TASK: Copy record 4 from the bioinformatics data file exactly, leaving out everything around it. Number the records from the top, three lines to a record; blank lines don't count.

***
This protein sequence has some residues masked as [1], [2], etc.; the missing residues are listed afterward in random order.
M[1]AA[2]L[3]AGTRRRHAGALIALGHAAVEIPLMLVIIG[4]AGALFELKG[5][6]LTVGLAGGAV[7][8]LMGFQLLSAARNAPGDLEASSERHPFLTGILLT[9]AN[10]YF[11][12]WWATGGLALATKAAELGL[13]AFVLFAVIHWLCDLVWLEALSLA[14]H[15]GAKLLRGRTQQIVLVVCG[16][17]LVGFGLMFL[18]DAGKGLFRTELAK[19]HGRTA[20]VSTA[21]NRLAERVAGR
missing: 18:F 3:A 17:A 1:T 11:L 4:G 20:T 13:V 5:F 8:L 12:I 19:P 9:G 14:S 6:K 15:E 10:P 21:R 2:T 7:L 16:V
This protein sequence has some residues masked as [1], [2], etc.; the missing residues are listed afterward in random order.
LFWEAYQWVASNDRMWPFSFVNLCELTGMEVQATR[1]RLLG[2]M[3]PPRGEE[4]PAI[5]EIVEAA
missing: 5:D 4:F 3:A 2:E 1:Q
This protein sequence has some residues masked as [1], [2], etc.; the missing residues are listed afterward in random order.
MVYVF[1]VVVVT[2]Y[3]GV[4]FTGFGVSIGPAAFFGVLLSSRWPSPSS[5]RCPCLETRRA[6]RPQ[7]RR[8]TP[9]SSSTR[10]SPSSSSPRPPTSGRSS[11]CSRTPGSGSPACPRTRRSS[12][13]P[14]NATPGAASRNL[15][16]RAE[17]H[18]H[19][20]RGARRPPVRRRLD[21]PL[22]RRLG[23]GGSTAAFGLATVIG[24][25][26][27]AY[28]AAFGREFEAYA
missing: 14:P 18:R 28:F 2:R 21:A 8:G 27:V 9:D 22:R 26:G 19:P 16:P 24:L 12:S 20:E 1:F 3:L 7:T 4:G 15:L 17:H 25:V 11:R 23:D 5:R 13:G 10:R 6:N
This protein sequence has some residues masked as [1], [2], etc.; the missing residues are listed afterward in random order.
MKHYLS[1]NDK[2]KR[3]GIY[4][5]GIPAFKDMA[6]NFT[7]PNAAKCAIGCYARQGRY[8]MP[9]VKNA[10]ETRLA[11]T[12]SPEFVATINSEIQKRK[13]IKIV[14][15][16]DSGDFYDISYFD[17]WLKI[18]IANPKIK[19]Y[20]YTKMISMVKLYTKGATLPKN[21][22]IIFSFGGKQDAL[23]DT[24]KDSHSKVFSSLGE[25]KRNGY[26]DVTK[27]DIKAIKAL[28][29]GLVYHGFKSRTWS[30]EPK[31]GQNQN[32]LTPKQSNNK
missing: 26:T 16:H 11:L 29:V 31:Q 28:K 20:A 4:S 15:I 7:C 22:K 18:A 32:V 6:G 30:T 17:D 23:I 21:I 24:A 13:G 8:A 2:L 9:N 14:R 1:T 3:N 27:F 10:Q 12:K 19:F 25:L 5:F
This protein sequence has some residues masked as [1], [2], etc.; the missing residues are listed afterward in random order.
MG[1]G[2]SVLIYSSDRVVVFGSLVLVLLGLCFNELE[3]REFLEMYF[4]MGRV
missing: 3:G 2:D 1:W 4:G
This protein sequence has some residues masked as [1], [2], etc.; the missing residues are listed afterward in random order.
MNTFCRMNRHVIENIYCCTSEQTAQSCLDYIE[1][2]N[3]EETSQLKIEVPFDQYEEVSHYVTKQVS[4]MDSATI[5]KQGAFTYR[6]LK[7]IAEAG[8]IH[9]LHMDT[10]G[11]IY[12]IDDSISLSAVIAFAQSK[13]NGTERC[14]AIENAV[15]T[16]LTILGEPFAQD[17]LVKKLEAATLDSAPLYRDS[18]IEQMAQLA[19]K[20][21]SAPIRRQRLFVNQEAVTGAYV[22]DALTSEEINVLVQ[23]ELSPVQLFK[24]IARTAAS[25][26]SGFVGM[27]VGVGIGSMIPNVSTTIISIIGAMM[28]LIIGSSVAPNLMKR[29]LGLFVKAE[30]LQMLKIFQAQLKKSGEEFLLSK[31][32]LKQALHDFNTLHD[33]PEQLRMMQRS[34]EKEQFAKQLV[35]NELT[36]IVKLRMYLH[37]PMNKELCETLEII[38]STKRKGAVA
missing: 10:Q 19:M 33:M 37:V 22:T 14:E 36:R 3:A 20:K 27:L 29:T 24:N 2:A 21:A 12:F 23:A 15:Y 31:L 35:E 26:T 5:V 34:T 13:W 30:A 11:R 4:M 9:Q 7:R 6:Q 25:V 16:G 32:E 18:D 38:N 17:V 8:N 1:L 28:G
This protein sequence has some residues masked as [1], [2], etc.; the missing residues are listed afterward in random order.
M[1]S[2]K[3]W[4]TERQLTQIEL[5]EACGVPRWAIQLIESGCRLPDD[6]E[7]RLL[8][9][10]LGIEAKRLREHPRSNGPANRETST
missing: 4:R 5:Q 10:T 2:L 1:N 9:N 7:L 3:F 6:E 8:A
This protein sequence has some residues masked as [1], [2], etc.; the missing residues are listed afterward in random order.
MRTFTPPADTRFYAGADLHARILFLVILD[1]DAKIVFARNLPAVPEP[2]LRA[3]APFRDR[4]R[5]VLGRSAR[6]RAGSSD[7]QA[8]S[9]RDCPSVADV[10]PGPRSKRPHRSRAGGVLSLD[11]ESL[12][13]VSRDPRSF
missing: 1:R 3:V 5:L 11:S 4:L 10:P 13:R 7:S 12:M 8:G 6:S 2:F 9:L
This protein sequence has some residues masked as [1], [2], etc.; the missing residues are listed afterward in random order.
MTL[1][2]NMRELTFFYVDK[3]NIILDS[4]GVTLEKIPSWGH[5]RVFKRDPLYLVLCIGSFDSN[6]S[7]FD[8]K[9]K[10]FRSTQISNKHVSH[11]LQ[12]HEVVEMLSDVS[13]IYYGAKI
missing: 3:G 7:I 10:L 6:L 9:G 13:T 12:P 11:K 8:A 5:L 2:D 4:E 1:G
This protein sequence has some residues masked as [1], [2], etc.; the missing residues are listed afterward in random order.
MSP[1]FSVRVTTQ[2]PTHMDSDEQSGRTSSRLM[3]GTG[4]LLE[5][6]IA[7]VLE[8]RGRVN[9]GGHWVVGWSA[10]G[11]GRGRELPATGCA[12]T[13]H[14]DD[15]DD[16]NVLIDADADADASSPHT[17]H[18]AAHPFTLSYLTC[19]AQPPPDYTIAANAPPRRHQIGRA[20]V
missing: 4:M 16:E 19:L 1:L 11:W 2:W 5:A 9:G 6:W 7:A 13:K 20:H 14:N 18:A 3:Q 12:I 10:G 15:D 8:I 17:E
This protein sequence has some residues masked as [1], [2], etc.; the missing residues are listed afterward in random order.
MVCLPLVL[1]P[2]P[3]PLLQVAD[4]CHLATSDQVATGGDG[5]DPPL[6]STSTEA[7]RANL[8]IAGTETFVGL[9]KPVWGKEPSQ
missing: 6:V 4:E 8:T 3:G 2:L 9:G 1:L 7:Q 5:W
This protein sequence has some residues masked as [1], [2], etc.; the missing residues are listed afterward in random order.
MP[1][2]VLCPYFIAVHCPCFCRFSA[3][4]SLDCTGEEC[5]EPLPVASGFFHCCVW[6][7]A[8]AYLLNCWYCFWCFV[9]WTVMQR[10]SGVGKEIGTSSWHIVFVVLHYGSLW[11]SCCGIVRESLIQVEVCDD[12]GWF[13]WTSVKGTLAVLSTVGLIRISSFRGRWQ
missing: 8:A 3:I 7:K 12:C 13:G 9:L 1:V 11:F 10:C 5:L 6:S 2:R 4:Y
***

This protein sequence has some residues masked as [1], [2], etc.; the missing residues are listed afterward in random order.
MKHYLS[1]NDK[2]KR[3]GIY[4][5]GIPAFKDMA[6]NFT[7]PNAAKCAIGCYARQGRY[8]MP[9]VKNA[10]ETRLA[11]T[12]SPEFVATINSEIQKRK[13]IKIV[14][15][16]DSGDFYDISYFD[17]WLKI[18]IANPKIK[19]Y[20]YTKMISMVKLYTKGATLPKN[21][22]IIFSFGGKQDAL[23]DT[24]KDSHSKVFSSLGE[25]KRNGY[26]DVTK[27]DIKAIKAL[28][29]GLVYHGFKSRTWS[30]EPK[31]GQNQN[32]LTPKQSNNK
missing: 26:T 16:H 11:L 29:V 31:Q 28:K 20:A 4:S 15:I 7:C 22:K 18:A 32:V 6:G 30:T 17:D 23:I 21:I 24:A 13:G 8:A 2:L 9:N 14:R 1:T 3:N 27:F 10:Q 12:K 19:F 25:L 5:F